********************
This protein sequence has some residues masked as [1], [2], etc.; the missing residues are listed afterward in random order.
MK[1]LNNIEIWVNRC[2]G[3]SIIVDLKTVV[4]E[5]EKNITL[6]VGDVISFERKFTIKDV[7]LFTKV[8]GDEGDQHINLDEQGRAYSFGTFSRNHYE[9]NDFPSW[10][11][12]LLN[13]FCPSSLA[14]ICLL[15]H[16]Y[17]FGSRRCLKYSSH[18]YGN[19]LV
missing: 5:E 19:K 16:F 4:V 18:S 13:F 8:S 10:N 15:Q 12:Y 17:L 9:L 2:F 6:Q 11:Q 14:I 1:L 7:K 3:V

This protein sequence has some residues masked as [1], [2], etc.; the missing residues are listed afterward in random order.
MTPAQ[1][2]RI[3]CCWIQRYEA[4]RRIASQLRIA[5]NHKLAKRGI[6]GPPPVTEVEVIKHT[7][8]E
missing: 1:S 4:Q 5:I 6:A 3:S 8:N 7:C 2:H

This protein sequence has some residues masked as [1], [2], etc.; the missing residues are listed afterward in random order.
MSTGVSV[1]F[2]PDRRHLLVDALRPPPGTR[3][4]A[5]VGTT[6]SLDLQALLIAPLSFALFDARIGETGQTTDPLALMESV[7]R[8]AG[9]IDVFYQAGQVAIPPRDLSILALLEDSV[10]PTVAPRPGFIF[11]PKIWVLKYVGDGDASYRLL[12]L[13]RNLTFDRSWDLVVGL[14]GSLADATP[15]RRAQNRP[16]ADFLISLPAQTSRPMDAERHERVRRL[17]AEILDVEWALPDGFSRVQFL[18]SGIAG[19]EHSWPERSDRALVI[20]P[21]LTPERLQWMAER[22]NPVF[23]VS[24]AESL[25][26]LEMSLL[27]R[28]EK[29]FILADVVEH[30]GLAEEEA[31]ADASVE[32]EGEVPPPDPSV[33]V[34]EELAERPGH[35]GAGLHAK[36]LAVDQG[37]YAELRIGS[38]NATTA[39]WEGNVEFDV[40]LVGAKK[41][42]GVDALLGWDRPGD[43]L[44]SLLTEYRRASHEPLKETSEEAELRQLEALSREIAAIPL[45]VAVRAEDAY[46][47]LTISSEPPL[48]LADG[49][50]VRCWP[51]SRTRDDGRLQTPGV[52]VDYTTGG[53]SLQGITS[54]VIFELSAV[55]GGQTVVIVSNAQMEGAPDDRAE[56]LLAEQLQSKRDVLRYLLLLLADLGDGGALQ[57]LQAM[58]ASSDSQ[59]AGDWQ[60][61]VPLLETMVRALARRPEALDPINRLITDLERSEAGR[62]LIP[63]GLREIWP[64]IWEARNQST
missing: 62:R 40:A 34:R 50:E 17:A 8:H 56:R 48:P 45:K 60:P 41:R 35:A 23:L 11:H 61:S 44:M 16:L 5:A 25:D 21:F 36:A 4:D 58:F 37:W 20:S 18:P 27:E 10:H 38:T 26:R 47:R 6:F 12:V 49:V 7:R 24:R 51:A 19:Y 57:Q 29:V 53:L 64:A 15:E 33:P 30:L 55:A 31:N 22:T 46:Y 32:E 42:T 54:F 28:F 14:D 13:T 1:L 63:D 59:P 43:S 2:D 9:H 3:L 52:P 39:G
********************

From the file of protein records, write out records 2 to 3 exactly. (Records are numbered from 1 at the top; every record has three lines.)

This protein sequence has some residues masked as [1], [2], etc.; the missing residues are listed afterward in random order.
MTPAQ[1][2]RI[3]CCWIQRYEA[4]RRIASQLRIA[5]NHKLAKRGI[6]GPPPVTEVEVIKHT[7][8]E
missing: 1:S 4:Q 5:I 6:A 3:S 8:N 7:C 2:H

This protein sequence has some residues masked as [1], [2], etc.; the missing residues are listed afterward in random order.
MSTGVSV[1]F[2]PDRRHLLVDALRPPPGTR[3][4]A[5]VGTT[6]SLDLQALLIAPLSFALFDARIGETGQTTDPLALMESV[7]R[8]AG[9]IDVFYQAGQVAIPPRDLSILALLEDSV[10]PTVAPRPGFIF[11]PKIWVLKYVGDGDASYRLL[12]L[13]RNLTFDRSWDLVVGL[14]GSLADATP[15]RRAQNRP[16]ADFLISLPAQTSRPMDAERHERVRRL[17]AEILDVEWALPDGFSRVQFL[18]SGIAG[19]EHSWPERSDRALVI[20]P[21]LTPERLQWMAER[22]NPVF[23]VS[24]AESL[25][26]LEMSLL[27]R[28]EK[29]FILADVVEH[30]GLAEEEA[31]ADASVE[32]EGEVPPPDPSV[33]V[34]EELAERPGH[35]GAGLHAK[36]LAVDQG[37]YAELRIGS[38]NATTA[39]WEGNVEFDV[40]LVGAKK[41][42]GVDALLGWDRPGD[43]L[44]SLLTEYRRASHEPLKETSEEAELRQLEALSREIAAIPL[45]VAVRAEDAY[46][47]LTISSEPPL[48]LADG[49][50]VRCWP[51]SRTRDDGRLQTPGV[52]VDYTTGG[53]SLQGITS[54]VIFELSAV[55]GGQTVVIVSNAQMEGAPDDRAE[56]LLAEQLQSKRDVLRYLLLLLADLGDGGALQ[57]LQAM[58]ASSDSQ[59]AGDWQ[60][61]VPLLETMVRALARRPEALDPINRLITDLERSEAGR[62]LIP[63]GLREIWP[64]IWEARNQST
missing: 62:R 40:A 34:R 50:E 17:A 8:H 56:R 48:P 45:K 60:P 41:R 35:A 23:L 11:H 61:S 44:M 16:L 5:A 25:D 21:F 36:A 4:D 58:F 37:W 20:S 18:P 27:E 10:H 38:T 26:R 47:R 6:F 12:V 49:V 7:R 24:R 51:A 19:Y 57:Q 29:V 53:L 64:A 15:E 33:P 30:L 55:A 31:N 22:T 46:Y 32:E 42:T 54:F 28:F 14:D 13:T 1:L 63:D 59:P 43:S 2:D 9:H 3:L 52:P 39:G